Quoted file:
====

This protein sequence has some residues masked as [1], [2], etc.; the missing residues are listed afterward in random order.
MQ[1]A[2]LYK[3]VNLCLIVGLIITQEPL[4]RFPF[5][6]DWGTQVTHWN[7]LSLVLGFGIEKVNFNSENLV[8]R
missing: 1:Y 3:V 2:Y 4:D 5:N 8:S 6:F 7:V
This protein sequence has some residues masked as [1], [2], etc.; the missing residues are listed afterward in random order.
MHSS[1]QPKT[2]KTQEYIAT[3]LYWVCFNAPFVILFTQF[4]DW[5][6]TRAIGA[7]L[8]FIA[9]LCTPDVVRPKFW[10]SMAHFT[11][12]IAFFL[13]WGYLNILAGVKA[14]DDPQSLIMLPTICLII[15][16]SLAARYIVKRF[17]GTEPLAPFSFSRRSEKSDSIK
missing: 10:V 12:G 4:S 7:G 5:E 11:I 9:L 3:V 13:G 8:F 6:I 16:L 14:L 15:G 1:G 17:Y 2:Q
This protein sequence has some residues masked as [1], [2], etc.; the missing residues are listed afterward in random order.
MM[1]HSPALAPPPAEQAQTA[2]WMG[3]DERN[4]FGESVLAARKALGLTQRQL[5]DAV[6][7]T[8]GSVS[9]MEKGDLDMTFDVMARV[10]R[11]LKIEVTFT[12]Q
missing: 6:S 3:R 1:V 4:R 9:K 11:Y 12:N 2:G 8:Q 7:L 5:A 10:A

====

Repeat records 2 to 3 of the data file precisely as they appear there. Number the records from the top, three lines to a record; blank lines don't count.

This protein sequence has some residues masked as [1], [2], etc.; the missing residues are listed afterward in random order.
MHSS[1]QPKT[2]KTQEYIAT[3]LYWVCFNAPFVILFTQF[4]DW[5][6]TRAIGA[7]L[8]FIA[9]LCTPDVVRPKFW[10]SMAHFT[11][12]IAFFL[13]WGYLNILAGVKA[14]DDPQSLIMLPTICLII[15][16]SLAARYIVKRF[17]GTEPLAPFSFSRRSEKSDSIK
missing: 10:V 12:G 4:S 7:G 5:E 11:I 9:L 3:V 13:G 8:F 6:I 16:L 14:L 15:G 1:G 17:Y 2:Q
This protein sequence has some residues masked as [1], [2], etc.; the missing residues are listed afterward in random order.
MM[1]HSPALAPPPAEQAQTA[2]WMG[3]DERN[4]FGESVLAARKALGLTQRQL[5]DAV[6][7]T[8]GSVS[9]MEKGDLDMTFDVMARV[10]R[11]LKIEVTFT[12]Q
missing: 6:S 3:R 1:V 4:R 9:K 11:Y 12:N 2:G 8:Q 7:L 5:A 10:A